Corneal Disorders

The cornea is the clear, dome-shaped outer layer of your eye. It is comprised of five layers. Each is responsible for a separate function. This collection of cells, fluids and proteins must remain clear and undisturbed in order for you to see well, and to shield your eyes from dust and germs. The cornea protects your lens and iris, and is responsible for about 70 percent of the eye’s focusing power.

Unfortunately, the cornea is susceptible to a range of disorders, which are collectively referred to as corneal disorders. The following are some common corneal disorders that can affect this sensitive and important part of the eye.

Corneal disorders can be frightening, but researchers have developed many treatments. If you have any symptoms of corneal disorders, call us today so we can discuss your treatment options.

Iridocorneal Endothelial Syndrome

This syndrome most commonly affects women between 30 and 50 years old. Symptoms include changes to the iris, corneal swelling and the onset of glaucoma.

Stevens-Johnson Syndrome

This skin disorder, also called erythema multiforme major, sometimes causes painful lesions on the eyelids. Stevens-Johnson syndrome can cause painful corneal blisters and even holes, leading to vision loss.

Pterygium

Pterygium is characterized by a pink tissue growth on the sclera (the white part of the eye), which seems to be the result of chronic exposure to ultraviolet light. In fact, because many surfers suffer from pterygium, the condition is often called surfer’s eye. Pterygium is not cancerous and may continue to grow gradually or stop growing after a certain point. If symptoms are mild, the condition does not require treatment. However, if the condition starts to interfere with vision, treatment may become necessary.

Pterygium Cause and Symptoms

A pterygium is spurred on by exposure to the sun and wind. For this reason, the condition is often referred to as surfer’s eye. Pterygia often cause a foreign body sensation and can become red and swollen. When a pterygium grows large enough, it can distort the shape of the eye, causing astigmatism and visual acuity problems.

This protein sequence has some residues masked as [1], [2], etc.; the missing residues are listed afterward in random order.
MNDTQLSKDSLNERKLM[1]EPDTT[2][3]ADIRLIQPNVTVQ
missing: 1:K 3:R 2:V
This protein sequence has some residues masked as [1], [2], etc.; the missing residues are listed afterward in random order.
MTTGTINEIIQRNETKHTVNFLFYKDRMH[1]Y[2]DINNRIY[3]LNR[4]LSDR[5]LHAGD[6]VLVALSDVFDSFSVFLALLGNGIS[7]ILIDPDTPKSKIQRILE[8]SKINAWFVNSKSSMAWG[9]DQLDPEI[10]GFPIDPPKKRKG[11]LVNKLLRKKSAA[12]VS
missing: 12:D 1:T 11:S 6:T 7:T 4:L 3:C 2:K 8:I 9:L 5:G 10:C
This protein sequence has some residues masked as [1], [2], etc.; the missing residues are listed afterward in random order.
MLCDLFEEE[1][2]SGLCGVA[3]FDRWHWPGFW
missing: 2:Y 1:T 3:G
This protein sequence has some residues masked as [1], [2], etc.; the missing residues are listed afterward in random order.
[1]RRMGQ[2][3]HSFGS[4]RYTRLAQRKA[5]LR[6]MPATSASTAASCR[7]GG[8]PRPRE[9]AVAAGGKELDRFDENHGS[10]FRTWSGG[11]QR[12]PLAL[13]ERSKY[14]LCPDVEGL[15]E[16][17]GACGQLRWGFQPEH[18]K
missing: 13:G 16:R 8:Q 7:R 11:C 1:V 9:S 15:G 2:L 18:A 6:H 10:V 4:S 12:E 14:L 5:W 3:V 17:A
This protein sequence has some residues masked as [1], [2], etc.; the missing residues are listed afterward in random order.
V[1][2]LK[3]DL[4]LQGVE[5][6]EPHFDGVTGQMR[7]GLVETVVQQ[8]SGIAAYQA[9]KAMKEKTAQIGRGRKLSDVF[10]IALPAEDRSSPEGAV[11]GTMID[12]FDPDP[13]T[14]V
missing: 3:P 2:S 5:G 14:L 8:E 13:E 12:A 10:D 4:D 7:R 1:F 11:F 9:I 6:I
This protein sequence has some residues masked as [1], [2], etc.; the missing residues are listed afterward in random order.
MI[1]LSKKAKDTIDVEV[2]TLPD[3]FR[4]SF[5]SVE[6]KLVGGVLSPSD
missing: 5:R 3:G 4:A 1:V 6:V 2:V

Pterygium Diagnosis and Treatment

An eye care professional will make a diagnosis based on a close observation with a slit lamp. Pterygium treatment depends on the severity of symptoms, whether the pterygium is growing, and its causes. Mild cases can be treated with steroid eye drops. Severe cases require surgical removal, usually performed in the doctor’s office with local anesthetics. To prevent regrowth, an eye care provider might perform an autologous conjunctival autografting.

Keratoconus

While keratoconus can happen at any stage of life, young people between the ages of 10 and 25 are most likely to develop this disorder. For individuals with keratoconus, their cornea, the clear layer in the front of your eye, gradually thins and begins to bulge outward. Keratoconus typically causes nearsightedness and astigmatism in both eyes.

Corneal Dystrophies

This group of corneal disorders includes more than 20 variations. Each affects different parts of the cornea, causing it to get cloudy and compromising vision. Most of these dystrophies are inherited, affect both eyes equally and spread between layers of the cornea as they gradually progress.

Viruses

Herpes Zoster (Shingles)

If you ever had chickenpox, you’re at higher risk of developing shingles later in life. Shingles can affect many parts of the body. If it travels to your eyes, your cornea can become inflamed and even scarred. Corneal damage might not be apparent until months after the shingles have otherwise disappeared.

Ocular Herpes

The herpes simplex virus can cause recurring flare-ups of herpes in the eye. People who suffer from ocular herpes may notice painful sores on the eyelid or the eye’s surface, or an inflamed cornea. Untreated, it can lead to blindness.